14. 14.

    et al. A new member of the Rho family, Rnd1, promotes disassembly of actin filament structures and loss of cell adhesion. J. Cell Biol. 141, 187–197 (1998).

  15. 15.

    et al. RhoE function is regulated by ROCK I-mediated phosphorylation. EMBO J. 24, 1170–1180 (2005).

  16. 16.

    , , , & RhoE binds to ROCK I and inhibits downstream signaling. Mol. Cell. Biol. 23, 4219–4229 (2003).

  17. 17.

    , & PDK1, the master regulator of AGC kinase signal transduction. Semin. Cell Dev. Biol. 15, 161–170 (2004).

  18. 18.

    et al. Role of vinculin in regulating focal adhesion turnover. Eur. J. Cell Biol. 85, 487–500 (2006).

  19. 19.

    et al. Paxillin phosphorylation at Ser273 localizes a GIT1–PIX–PAK complex and regulates adhesion and protrusion dynamics. J. Cell Biol. 173, 587–589 (2006).

  20. 20.

    et al. Small GTP-binding protein TC10 differentially regulates two distinct populations of filamentous actin in 3T3L1 adipocytes. Mol. Biol. Cell 13, 2334–2346 (2002).

  21. 21.

    , , , & Differential transmission of actin motion within focal adhesions. Science 315, 111–115 (2007).

  22. 22.

    , , , & Wrch-1, a novel member of the Rho gene family that is regulated by Wnt-1. Genes Dev. 15, 1796–1807 (2001).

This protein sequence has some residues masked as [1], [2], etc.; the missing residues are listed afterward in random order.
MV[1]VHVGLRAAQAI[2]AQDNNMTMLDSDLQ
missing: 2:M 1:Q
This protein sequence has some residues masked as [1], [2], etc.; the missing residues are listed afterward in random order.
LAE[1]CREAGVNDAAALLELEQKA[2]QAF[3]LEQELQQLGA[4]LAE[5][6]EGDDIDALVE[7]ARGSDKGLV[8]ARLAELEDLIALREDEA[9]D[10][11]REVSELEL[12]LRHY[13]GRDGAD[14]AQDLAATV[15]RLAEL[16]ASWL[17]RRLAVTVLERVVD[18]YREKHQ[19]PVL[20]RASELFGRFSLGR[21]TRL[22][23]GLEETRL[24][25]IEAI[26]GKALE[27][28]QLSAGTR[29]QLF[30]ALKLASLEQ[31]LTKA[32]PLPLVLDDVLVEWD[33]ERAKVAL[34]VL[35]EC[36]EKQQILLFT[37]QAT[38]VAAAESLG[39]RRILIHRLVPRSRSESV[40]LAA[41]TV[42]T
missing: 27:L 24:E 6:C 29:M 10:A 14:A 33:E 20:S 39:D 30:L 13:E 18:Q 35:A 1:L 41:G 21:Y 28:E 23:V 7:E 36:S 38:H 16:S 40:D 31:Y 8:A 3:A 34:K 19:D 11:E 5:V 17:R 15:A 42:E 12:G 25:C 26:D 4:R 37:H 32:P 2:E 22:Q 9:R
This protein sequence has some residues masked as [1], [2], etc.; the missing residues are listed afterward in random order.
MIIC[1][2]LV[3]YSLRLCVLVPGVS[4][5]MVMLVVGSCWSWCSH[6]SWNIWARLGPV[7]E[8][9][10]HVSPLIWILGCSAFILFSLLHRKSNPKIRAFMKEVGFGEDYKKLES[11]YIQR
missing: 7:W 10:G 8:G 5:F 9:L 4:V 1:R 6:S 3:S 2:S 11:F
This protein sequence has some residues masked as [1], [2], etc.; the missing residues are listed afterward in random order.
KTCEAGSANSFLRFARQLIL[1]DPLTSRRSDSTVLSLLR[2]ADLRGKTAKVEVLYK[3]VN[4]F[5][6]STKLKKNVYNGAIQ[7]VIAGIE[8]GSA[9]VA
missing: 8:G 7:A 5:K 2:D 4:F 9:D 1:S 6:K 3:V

23. 23.

    , , , & Small GTPase Tc10 and its homologue RhoT induce N-WASP-mediated long process formation and neurite outgrowth. J. Cell Sci. 116, 155–168 (2003).

  24. 24.

    et al. Positive feedback between Dia1, LARG, and RhoA regulates cell morphology and invasion. Genes Dev. 21, 1478–1483 (2007).

  25. 25.

    Illuminating the metastatic process. Nature Rev. Cancer 7, 737–749 (2007).

  26. 26.

    , & Threonine phosphorylation of the β3 integrin cytoplasmic tail, at a site recognized by PDK1 and Akt/PKB in vitro, regulates Shc binding. J. Biol. Chem. 275, 30901–30906 (2000).

  27. 27.

    , & Cdc42-MRCK and Rho-ROCK signalling cooperate in myosin phosphorylation and cell invasion. Nature Cell Biol. 7, 255–261 (2005).

  28. 28.

    , & The Rho kinases I and II regulate different aspects of myosin II activity. J. Cell Biol. 170, 443–453 (2005).

  29. 29.

    et al. Conditional ROCK activation in vivo induces tumor cell dissemination and angiogenesis. Cancer Res. 64, 8994–9001 (2004).

  30. 30.

    , & Dynamics of RhoA and ROKα translocation in single living cells. Cell Biochem. Biophys. 45, 243–254 (2006).

  31. 31.

    , , & The p160 RhoA-binding kinase ROKα is a member of a kinase family and is involved in the reorganization of the cytoskeleton. Mol. Cell. Biol. 16, 5313–5327 (1996).

  32. 32.

    et al. Roles of PDK-1 and PKN in regulating cell migration and cortical actin formation of PTEN-knockout cells. Oncogene 23, 9348–9358 (2004).

  33. 33.

    et al. Essential role of PDK1 in regulating endothelial cell migration. J. Cell Biol. 176, 1035–1047 (2007).

  34. 34.